Beautiful Joe
Chapter 5


Please be aware that this book was originally published in 1894 and may contain words, descriptions, or other passages that may be considered offensive today.


I don't believe that a dog could have fallen into a happier home than I did. In a week, thanks to good nursing, good food, and kind words, I was almost well. Mr. Harry washed and dressed my sore ears and tail every day till he went home, and one day, he and the boys gave me a bath out in the stable. They carried out a tub of warm water and stood me in it. I had never been washed before in my life, and it felt very queer. Miss Laura stood by laughing and encouraging me not to mind the streams of water trickling all over me. I couldn't help wondering what Jenkins would have said if he could have seen me in that tub.

That reminds me to say, that two days after I arrived at the Morrises', Jack, followed by all the other boys, came running into the stable. He had a newspaper in his hand, and with a great deal of laughing and joking, read this to me:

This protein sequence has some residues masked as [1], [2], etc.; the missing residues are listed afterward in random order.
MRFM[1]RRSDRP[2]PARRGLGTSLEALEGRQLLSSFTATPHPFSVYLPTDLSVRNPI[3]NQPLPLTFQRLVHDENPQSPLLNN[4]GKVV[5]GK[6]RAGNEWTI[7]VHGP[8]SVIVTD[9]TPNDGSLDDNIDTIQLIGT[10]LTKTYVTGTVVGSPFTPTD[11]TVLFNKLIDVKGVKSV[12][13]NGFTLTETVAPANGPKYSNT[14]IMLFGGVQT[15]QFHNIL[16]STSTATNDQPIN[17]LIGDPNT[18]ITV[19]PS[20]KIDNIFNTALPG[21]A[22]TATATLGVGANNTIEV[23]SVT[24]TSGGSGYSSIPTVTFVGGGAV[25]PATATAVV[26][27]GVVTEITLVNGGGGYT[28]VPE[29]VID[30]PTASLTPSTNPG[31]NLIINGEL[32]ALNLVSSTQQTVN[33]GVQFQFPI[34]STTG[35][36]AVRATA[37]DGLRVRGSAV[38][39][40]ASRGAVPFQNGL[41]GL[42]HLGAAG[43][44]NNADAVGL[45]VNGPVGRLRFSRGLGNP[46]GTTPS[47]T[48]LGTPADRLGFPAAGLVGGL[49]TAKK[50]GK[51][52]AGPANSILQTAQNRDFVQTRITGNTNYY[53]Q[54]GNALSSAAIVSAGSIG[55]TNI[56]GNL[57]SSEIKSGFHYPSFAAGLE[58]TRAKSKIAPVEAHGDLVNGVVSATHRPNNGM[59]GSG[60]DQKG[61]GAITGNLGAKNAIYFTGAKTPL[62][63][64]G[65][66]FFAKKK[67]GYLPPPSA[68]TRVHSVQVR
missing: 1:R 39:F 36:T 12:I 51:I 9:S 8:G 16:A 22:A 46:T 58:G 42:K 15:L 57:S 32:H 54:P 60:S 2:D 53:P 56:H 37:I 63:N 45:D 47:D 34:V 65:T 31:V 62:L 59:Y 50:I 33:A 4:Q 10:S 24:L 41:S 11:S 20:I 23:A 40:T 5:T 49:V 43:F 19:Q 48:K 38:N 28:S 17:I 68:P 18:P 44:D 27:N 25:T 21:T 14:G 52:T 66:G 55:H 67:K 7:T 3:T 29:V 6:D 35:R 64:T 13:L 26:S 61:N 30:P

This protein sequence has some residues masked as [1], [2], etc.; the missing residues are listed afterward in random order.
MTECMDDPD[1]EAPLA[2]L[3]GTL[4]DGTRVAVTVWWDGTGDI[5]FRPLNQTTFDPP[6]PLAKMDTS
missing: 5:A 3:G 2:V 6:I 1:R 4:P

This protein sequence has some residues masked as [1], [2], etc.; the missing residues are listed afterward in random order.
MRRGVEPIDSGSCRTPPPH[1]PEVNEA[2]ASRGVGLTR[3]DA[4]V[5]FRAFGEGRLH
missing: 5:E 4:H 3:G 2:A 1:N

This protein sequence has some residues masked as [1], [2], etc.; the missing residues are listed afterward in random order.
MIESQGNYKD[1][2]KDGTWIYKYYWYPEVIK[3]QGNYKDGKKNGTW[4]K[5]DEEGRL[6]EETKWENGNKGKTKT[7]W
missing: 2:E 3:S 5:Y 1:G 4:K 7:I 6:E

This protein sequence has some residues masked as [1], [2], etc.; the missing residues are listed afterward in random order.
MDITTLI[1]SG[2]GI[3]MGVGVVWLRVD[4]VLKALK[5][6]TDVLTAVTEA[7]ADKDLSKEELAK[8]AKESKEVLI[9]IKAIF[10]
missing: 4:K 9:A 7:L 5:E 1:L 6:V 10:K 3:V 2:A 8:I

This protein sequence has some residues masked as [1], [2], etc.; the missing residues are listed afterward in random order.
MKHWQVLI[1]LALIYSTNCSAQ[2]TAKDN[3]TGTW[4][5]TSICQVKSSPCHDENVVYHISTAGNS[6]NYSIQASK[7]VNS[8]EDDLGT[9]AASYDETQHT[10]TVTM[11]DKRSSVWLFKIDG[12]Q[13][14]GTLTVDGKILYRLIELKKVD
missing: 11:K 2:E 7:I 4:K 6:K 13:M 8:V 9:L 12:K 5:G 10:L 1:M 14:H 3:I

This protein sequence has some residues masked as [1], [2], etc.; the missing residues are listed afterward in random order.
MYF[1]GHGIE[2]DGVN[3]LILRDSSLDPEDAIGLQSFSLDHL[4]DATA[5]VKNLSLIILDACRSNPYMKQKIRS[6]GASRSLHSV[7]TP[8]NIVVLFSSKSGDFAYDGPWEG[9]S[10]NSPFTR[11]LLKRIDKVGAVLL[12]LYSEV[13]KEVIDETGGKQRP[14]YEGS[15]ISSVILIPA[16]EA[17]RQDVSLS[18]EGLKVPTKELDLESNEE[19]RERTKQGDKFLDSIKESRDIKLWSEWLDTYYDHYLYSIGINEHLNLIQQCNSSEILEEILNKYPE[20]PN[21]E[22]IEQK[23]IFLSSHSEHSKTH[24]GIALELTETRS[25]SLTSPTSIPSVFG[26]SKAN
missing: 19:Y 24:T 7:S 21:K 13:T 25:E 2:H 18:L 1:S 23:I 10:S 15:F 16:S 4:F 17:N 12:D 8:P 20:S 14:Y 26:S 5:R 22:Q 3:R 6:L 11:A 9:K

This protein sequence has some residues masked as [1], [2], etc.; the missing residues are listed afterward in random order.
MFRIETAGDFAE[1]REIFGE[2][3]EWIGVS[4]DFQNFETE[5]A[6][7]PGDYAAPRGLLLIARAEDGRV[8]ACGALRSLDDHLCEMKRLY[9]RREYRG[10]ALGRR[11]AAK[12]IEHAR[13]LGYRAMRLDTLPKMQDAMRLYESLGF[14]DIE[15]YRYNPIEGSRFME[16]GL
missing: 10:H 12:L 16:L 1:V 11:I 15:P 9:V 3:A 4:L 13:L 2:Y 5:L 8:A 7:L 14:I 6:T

"'Fairport Daily News', June 3d. In the police court this morning, James Jenkins, for cruelly torturing and mutilating a dog, fined ten dollars and costs."

Then he said, "What do you think of that, Joe? Five dollars apiece for your ears and your tail thrown in. That's all they're worth in the eyes of the law. Jenkins has had his fun and you'll go through life worth about three-quarters of a dog. I'd lash rascals like that. Tie them up and flog them till they were scarred and mutilated a little bit themselves. Just wait till I'm president. But there's some more, old fellow. Listen: 'Our reporter visited the house of the above-mentioned Jenkins, and found a most deplorable state of affairs. The house, yard and stable were indescribably filthy. His horse bears the marks of ill-usage, and is in an emaciated condition. His cows are plastered up with mud and filth, and are covered with vermin. Where is our health inspector, that he does not exercise a more watchful supervision over establishments of this kind? To allow milk from an unclean place like this to be sold in the town, is endangering the health of its inhabitants. Upon inquiry, it was found that the man Jenkins bears a very bad character. Steps are being taken to have his wife and children removed from him.'"

Jack threw the paper into my box, and he and the other boys gave three cheers for the 'Daily News' and then ran away. How glad I was! It did not matter so much for me, for I had escaped him, but now that it had been found out what a cruel man he was, there would be a restraint upon him, and poor Toby and the cows would have a happier time.